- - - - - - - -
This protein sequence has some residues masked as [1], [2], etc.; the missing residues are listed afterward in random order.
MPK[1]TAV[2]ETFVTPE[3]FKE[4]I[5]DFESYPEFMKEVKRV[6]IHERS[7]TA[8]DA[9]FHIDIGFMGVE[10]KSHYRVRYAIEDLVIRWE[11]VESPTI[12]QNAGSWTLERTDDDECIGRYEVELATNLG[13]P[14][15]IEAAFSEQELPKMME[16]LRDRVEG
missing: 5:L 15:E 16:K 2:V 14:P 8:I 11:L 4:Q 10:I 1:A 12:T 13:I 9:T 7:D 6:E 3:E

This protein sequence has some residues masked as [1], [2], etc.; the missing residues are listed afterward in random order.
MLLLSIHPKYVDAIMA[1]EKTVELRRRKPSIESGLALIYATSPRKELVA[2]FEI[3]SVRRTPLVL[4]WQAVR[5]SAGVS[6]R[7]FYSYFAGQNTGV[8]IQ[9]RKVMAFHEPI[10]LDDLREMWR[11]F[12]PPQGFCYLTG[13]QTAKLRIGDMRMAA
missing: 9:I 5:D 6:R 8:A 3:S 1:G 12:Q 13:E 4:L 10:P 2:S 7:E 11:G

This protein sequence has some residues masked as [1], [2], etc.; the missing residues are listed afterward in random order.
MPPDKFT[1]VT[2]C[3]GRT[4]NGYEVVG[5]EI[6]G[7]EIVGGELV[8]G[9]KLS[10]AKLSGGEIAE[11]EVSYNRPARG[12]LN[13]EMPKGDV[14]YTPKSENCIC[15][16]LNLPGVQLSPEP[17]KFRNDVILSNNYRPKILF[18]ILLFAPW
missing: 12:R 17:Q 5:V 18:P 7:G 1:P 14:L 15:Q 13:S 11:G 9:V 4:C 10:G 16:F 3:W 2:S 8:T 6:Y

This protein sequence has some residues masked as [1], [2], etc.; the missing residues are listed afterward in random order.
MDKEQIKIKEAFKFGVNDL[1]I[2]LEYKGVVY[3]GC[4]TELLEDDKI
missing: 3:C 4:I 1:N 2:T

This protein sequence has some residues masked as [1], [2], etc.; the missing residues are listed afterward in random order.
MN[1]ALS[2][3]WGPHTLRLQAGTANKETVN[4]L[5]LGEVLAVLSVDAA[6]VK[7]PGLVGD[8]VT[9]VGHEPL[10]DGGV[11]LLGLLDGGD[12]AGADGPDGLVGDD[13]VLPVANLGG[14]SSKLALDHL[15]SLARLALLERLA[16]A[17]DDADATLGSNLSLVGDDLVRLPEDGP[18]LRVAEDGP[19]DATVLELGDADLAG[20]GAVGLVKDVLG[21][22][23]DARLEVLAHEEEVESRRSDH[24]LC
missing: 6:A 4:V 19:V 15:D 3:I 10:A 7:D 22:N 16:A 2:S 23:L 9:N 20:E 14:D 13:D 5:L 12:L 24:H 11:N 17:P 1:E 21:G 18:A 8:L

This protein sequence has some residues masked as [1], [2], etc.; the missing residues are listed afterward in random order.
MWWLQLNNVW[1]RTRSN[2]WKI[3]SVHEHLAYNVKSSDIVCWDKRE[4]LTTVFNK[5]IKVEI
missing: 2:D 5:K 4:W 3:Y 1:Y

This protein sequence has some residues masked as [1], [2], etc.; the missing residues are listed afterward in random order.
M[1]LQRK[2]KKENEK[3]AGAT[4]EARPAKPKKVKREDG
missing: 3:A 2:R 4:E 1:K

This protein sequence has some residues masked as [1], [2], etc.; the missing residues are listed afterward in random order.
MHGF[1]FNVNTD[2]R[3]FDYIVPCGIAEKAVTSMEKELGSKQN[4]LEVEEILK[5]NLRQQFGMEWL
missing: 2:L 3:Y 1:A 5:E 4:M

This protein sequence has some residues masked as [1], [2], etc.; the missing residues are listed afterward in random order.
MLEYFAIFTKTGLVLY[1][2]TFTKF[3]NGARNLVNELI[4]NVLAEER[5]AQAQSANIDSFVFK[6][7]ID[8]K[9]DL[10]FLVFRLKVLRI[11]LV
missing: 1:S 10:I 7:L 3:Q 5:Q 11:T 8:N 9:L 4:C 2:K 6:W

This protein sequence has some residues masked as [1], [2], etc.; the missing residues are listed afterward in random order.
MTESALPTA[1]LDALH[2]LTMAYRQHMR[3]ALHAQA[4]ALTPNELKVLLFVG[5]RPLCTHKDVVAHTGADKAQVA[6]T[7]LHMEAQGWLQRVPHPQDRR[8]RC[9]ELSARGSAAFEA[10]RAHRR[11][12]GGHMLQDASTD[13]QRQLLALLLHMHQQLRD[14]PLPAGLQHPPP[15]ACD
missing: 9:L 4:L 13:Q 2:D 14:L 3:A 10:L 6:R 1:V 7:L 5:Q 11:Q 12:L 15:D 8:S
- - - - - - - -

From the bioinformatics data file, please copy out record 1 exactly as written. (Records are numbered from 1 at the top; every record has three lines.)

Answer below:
This protein sequence has some residues masked as [1], [2], etc.; the missing residues are listed afterward in random order.
MPK[1]TAV[2]ETFVTPE[3]FKE[4]I[5]DFESYPEFMKEVKRV[6]IHERS[7]TA[8]DA[9]FHIDIGFMGVE[10]KSHYRVRYAIEDLVIRWE[11]VESPTI[12]QNAGSWTLERTDDDECIGRYEVELATNLG[13]P[14][15]IEAAFSEQELPKMME[16]LRDRVEG
missing: 5:L 15:E 16:K 2:V 14:P 8:I 11:L 4:Q 10:I 1:A 12:T 13:I 9:T 7:D 6:E 3:E